Above – Make Do and mend Sewing Classes, London 1943. A group of housewives gather round Miss Clifford, a London County Council instructress, as she shows them how to cut out material using a paper pattern. They are in the office of the Kennington branch of the Labour Party, which they borrow two afternoons a week. The fee for these classes is 1/- Shilling a term and includes Keep Fit and First Aid instruction.
Above – Pupils of a London County Council dressmaking class hold a fashion parade to show their friends and family what they have learnt. In the foreground is Mrs Johnson, who is wearing the blue frock she was married in 20 years previously in 1923. The dress has been completely remodeled with pink and white silk. Behind her, Mrs Hill is wearing a skirt she has made from a pair of postman’s trousers. Third in line is Mrs Bolton, from the Kennington class.
Above – Mrs Bolton at work on a sewing machine during a Make Do and Mend class in the office of the Kennington branch of the Labour Party. She is making a coat for her 16 year old daughter on the sewing machine that she has bought to the class as part of the ‘Equipment Pool’, to which all members of the class contribute.
Make Do and mend Sewing Classes, London 1943
Above – Mrs K Holmes make a coat for one of her three children at the Make Do and Mend class she is attending. This class is held in the office of the Kennington branch of the Labour Party. She appears to be sewing a pocket on by hand.
Make Do and mend Sewing Classes, London 1943
Above – Pupils of a London County Council dressmaking class hold a fashion parade to show their friends and family what they have learnt. In the foreground is Mrs Johnson, who is wearing the blue frock she was married in 20 years ago. The dress has been completely remodelled with pink and white silk. Behind her, Mrs Hill is wearing a skirt she has made from a pair of postman’s trousers. Third in line is Mrs Bolton, from the Kennington class.
It was a time to make do and mend by transforming an old chenille bedspread into a truly startling new coat, put on a brave face by applying beetroot juice as lipstick, and put a best foot forward treated with Moondusk Cyclax fake stocking cream, complete with paint on false seam, advertised as “bare leg freedom with the beauty of sheer hose”.
We celebrate the ingenuity, determination, and sometimes plain battiness of the attempts by the stylish to get around rationing, clothes coupons and shortages of everything from knicker elastic to buttons.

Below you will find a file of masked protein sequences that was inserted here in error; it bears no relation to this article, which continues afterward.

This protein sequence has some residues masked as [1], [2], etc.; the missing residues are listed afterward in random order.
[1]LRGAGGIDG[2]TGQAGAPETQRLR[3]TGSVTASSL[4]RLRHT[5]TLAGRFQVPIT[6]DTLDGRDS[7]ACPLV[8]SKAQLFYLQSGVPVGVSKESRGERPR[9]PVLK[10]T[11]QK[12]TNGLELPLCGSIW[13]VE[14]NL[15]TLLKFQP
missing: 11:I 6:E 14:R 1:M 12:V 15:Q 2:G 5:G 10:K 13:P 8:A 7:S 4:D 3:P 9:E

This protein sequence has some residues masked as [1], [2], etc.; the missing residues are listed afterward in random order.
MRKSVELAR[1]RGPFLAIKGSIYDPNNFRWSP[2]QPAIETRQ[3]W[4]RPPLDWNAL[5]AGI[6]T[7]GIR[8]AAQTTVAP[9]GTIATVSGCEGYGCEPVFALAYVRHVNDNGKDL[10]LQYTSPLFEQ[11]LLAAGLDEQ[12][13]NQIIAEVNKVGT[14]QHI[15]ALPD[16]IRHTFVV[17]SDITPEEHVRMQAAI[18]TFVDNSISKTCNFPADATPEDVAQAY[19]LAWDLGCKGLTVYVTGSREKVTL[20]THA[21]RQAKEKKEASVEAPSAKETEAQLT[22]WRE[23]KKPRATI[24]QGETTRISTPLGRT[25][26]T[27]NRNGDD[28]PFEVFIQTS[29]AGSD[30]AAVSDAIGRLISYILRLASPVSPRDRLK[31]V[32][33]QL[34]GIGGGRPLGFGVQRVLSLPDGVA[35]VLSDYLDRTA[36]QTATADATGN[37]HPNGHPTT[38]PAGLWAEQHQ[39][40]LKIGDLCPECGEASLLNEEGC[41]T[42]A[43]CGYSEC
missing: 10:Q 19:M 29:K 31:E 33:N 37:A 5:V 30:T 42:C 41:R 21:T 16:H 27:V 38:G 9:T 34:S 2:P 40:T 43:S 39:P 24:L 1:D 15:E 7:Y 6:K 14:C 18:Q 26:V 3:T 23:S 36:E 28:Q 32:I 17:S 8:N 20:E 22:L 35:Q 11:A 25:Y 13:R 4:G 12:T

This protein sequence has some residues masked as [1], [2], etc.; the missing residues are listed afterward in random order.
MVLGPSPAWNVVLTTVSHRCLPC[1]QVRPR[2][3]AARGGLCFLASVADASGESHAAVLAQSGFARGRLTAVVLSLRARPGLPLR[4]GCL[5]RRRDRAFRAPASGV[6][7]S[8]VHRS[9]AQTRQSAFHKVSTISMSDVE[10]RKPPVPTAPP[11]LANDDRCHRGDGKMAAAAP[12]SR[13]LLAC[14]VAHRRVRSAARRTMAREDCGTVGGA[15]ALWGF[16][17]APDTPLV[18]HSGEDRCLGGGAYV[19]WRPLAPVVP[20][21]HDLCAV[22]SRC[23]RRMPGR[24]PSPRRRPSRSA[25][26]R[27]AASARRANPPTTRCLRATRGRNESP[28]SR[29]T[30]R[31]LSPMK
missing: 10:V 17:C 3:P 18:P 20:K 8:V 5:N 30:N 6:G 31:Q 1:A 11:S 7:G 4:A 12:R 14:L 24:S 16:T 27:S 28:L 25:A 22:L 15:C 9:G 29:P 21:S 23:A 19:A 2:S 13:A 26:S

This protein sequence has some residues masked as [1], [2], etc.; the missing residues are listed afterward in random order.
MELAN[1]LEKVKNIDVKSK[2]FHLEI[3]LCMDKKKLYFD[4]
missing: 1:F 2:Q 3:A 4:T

The government issued regular bracing suggestions, including cheerful pamphlets on how to darn and patch by Mrs Sew and Sew. Propaganda films included instructions on how to chop up and remodel a man’s felt hat, ending with the unconvincing assurance “when he sees your new sports hat, he certainly won’t regret his old trilby”.
The surprise, in archive photographs and films, and original clothes from the period, is how good many people looked. Designers including Hardy Amies became involved, and Winston Churchill’s much copied one-piece siren suits were immaculately made by tailors Turnbull and Asser.
1940s magazines & Booklets form part of the publications produced during WWII to encourage saving on your wardrobe
People now think that ‘utility clothing’ meant cheap and nasty – but in fact the reverse is true, they were actually extremely well made because they were expected to last and last, which is why so many that have survived are still in such good condition.
The restrictions, the narrow elegant cut, the simplicity of line, the absence of frills and trimmings, means that the clothes look remarkably stylish today – much more so than those before or immediately after the war.
The rules were strict: no more than five buttons and two pockets, two pleats, no trouser turn-ups for the men, and braces not elasticated belts – any spare elastic went for women’s underwear. Trousers for women changed from beach to town wear, with one ad boasting “for the home front but with a military touch” showing a woman in a pinstripe suit vaulting over a five bar gate.
People were ingenious at finding sources of unrationed materials. This supremely stylish underwear made for Pamela Mountbatten out of a navigation map printed on silk given to her by an RAF boyfriend.
Although everyone was subject to rationing and coupons, some did much better than others: Vogue offered tips on cutting down a dinner gown into a smart black silk day dress, which wasn’t much help if you didn’t have a black silk dinner gown to start with.
If you were well off, and started the war with a fabulous extensive wardrobe of clothes, obviously you would have looked much better. In the earliest days there was strong disapproval of any kind of ostentation, but by the end it was regarded as a patriotic duty to be seen to make an effort and look your best.
Many chose to marry in uniform, but one wedding dress, made from a length of pre-war lingerie silk, was worn by the bride it was made for, and later borrowed by 15 other women.
Conserving fabric was vital, this wedding dress was worn by 15 different women